The concept of privacy by design was first introduced by the Canadian Privacy Commissioner Ann Cavoukian as early as the 1990s. Since then, the importance of privacy by design in business has only increased.
Lately, companies of all sizes are in the news because of data privacy violations. As a result, these brands often suffer reputation damage, even if the news got it wrong.
Assuming most companies are not intentionally doing things wrong, what is happening?
The Data Privacy Landscape is Changing
A combination of governmental, media, and academic pressure is changing the way privacy is monitored by the community at large.
There are now experts that are proactively looking for violations and using the mainstream media to get their message out quickly in a way to evoke change. It is no longer the average consumer you must consider in your risk calculation.
So what is needed to achieve privacy by design? TrustArc has been helping companies to do it since 1997.
7 Principles to Incorporate Privacy by Design into Your Product Design Process
1. Proactive Approach
Consider privacy at the design stage by examining how much information you are collecting and assessing whether you are collecting more information than what’s necessary to achieve your business goals.
Incorporating data privacy at the design stage will reap benefits down the road in terms of earning the trust of your consumers, and potentially keeping your company from incurring the unexpected costs associated with not taking privacy into account.
Ringleader was a company with a promising future but didn’t take data privacy into account at the design stage. They were forced to shut down because they didn’t incorporate privacy into their, otherwise very promising, MediaStamp advertising tech.
Be clear with consumers about your practices. Explain your information and collection processes in an easy to understand notice.
For example, if the consumer is accessing your policy through a mobile app, the policy should be optimized for viewing through a mobile device.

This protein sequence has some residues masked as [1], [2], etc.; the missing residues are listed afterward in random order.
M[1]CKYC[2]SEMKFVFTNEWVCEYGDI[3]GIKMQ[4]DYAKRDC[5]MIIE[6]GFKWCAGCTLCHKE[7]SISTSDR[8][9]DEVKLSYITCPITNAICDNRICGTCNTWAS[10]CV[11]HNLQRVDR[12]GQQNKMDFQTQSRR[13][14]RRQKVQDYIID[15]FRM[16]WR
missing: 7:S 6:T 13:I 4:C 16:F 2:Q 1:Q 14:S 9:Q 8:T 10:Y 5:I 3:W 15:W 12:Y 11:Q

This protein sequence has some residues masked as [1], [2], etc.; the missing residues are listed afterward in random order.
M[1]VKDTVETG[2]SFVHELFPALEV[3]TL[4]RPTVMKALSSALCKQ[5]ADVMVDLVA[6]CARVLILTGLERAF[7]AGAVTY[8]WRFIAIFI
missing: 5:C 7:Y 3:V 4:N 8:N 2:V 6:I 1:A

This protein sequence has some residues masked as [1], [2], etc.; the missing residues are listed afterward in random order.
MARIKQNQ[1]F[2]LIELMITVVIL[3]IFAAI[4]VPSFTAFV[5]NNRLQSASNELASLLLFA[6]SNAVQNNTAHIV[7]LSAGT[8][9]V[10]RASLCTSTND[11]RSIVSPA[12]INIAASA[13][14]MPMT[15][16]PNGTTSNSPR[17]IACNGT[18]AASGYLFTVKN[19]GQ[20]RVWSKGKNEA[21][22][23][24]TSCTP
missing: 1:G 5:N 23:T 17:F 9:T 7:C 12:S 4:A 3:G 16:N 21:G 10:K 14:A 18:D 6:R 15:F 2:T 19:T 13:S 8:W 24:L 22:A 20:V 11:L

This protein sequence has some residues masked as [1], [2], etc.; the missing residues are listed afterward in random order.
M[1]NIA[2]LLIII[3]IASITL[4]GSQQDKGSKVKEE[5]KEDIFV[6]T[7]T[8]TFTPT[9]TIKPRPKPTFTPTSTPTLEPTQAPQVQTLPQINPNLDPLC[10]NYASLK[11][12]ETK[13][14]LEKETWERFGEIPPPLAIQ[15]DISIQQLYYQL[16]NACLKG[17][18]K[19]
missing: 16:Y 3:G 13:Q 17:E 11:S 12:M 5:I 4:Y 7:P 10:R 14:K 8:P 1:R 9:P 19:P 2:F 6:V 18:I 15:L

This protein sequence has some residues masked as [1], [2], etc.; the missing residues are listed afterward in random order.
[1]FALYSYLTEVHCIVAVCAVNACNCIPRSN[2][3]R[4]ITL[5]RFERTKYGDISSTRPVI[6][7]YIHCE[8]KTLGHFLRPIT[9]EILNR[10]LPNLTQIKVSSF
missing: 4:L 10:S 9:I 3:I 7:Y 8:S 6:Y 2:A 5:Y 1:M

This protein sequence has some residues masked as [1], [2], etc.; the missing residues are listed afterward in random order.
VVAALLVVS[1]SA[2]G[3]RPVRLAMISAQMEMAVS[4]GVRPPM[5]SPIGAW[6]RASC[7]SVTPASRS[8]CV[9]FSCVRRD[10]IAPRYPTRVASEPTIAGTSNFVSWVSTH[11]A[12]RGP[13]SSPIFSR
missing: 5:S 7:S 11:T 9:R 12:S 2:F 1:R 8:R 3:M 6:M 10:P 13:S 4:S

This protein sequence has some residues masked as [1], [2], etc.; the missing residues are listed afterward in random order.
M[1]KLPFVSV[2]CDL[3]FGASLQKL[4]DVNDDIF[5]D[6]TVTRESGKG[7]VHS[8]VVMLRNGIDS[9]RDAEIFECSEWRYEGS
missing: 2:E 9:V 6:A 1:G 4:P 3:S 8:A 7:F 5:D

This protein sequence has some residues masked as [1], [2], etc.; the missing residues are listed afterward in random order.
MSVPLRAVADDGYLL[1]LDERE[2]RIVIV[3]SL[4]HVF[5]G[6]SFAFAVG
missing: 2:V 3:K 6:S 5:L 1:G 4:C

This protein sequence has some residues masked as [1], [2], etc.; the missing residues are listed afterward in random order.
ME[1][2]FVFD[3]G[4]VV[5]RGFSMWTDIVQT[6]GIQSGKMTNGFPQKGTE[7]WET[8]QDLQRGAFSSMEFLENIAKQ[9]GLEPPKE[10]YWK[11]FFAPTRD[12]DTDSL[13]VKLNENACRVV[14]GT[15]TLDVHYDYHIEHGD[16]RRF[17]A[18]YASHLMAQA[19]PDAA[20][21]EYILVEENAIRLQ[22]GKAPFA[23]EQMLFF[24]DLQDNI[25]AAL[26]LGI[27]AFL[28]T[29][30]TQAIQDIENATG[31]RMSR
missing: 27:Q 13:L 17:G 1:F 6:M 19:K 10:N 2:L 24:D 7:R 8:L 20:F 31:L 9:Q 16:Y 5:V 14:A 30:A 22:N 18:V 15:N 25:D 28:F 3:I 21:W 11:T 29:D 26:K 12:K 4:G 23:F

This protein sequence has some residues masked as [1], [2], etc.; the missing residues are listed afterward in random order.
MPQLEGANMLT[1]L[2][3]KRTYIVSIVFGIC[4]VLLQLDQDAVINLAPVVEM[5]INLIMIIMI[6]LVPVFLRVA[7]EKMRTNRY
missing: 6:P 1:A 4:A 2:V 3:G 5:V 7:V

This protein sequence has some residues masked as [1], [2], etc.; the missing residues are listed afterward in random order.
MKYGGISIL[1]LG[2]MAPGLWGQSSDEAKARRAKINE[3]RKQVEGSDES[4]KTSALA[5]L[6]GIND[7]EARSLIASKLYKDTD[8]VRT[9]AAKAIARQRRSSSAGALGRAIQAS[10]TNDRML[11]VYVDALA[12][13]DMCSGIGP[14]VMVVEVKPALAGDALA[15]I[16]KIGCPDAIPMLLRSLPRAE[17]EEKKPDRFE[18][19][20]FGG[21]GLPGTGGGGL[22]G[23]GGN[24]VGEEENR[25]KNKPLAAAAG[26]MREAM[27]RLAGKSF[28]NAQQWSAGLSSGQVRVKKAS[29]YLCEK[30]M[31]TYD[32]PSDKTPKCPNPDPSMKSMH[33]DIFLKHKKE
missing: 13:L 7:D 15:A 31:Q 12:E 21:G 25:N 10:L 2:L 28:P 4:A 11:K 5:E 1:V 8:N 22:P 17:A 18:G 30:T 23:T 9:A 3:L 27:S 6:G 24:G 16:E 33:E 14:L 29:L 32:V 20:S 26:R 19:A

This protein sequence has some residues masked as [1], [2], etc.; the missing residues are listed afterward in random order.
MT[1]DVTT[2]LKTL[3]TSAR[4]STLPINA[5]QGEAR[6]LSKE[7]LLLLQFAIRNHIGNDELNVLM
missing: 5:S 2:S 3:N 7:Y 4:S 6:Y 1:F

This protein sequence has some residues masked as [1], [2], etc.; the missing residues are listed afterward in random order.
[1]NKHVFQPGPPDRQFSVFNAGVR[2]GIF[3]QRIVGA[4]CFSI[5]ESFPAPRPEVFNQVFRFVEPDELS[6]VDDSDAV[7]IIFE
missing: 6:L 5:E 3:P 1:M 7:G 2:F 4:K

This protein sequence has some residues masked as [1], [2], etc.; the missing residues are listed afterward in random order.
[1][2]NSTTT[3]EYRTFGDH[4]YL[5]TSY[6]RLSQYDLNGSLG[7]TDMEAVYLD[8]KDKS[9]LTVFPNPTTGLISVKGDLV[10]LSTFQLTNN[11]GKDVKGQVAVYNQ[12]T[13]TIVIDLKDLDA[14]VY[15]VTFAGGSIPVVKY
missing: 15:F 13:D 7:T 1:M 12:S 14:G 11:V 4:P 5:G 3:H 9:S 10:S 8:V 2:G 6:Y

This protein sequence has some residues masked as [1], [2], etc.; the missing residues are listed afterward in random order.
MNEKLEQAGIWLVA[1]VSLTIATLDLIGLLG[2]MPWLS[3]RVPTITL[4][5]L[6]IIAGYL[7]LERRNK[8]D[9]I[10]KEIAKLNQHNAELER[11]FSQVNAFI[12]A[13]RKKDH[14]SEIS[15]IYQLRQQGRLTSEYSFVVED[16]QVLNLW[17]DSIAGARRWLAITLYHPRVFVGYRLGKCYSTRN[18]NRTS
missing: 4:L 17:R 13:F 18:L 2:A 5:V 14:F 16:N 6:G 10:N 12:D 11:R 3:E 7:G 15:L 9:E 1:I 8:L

Provide consumers mechanisms to express their preferences about how their information is used, and how to access that information to correct, updated, and/or delete it.
Examples of some of the types of controls you can provide to consumers:
- If you collect behavioral data to provide targeted advertising, you should give consumers an easy and effective way to express their preference to recieve targeted ads.
- If you collect personally-identifiable information, your company should provide a way a user to correct his/her profile or remove it.
- If you distribute software, consumers should have consented to install the software and then uninstall it completely from their systems.
There are two types of accountability. Accountability to your consumers, as well as accountability within your organization.
Put in place mechanisms that verifies whether your company is complying with its data controls and policies.
Another layer if accountability is having an independent third party review and verify that your actual data privacy practices are consistent and comply with stated practices.
A third party seal is a good outward indicator that communicates your company’s commitment to privacy and that your company is willing to hold itself accountable to its privacy promises.
5. Data Management
Make sure you have the processes in place to not only mange the data you collect but also to comply with your stated privacy promises.
- Employee training: such as customer service representatives, who access collected information in order to perform their job function
- Data Retention Policies: how long you need to retain the information you collect.
- Processes should be in place to periodically purge out-of-date or inactive customer records
- Security Measures: what measures are in place to protect collected information.
- Consider things such as how you will protect systems from vulnerabilities, whether information needs to be stored in an encrypted format, and who requires access based upon job function.
Processes should be appropriate for size of your business and the level of sensitivity of the information you collect and store on your systems.
If you collect and store sensitive information like credit card numbers, you will need to take more stringent measures to protect that information than a company that collects only email addresses.
6. Partner and Vendor Risk Management
Know who you work with. Have a vendor risk management process for reviewing potential partners and vendors your company uses to provide services such as hosting, payment processing, email management, and advertising.
These companies should have policies in place that are similar to yours to ensure the information you entrust to them is processed in a responsible manner.
Ultimately your company is responsible for the information it collects, and this includes third parties that are processing information on your company’s behalf.
Develop criteria and have processes in place to review potential partners and vendors looking at how they process and protect the information that will be provided to these companies.
7. Respect for Users
Your consumers are the reason why you have a business.
Your consumers might forgive you for one mistake but won’t be so forgiving them next time around.
One way to make sure you retain that trust is that you start to earn it from the outset – when you are designing your product or service.
Privacy by Design is a Bigger Challenge than it Appears
Largely this is because your company should think about it and invest into it in advance, before it finds itself in a Wall Street Journal article or in under investigation by a government regulator.
Furthermore, you should work only with trusted partners who do all the above.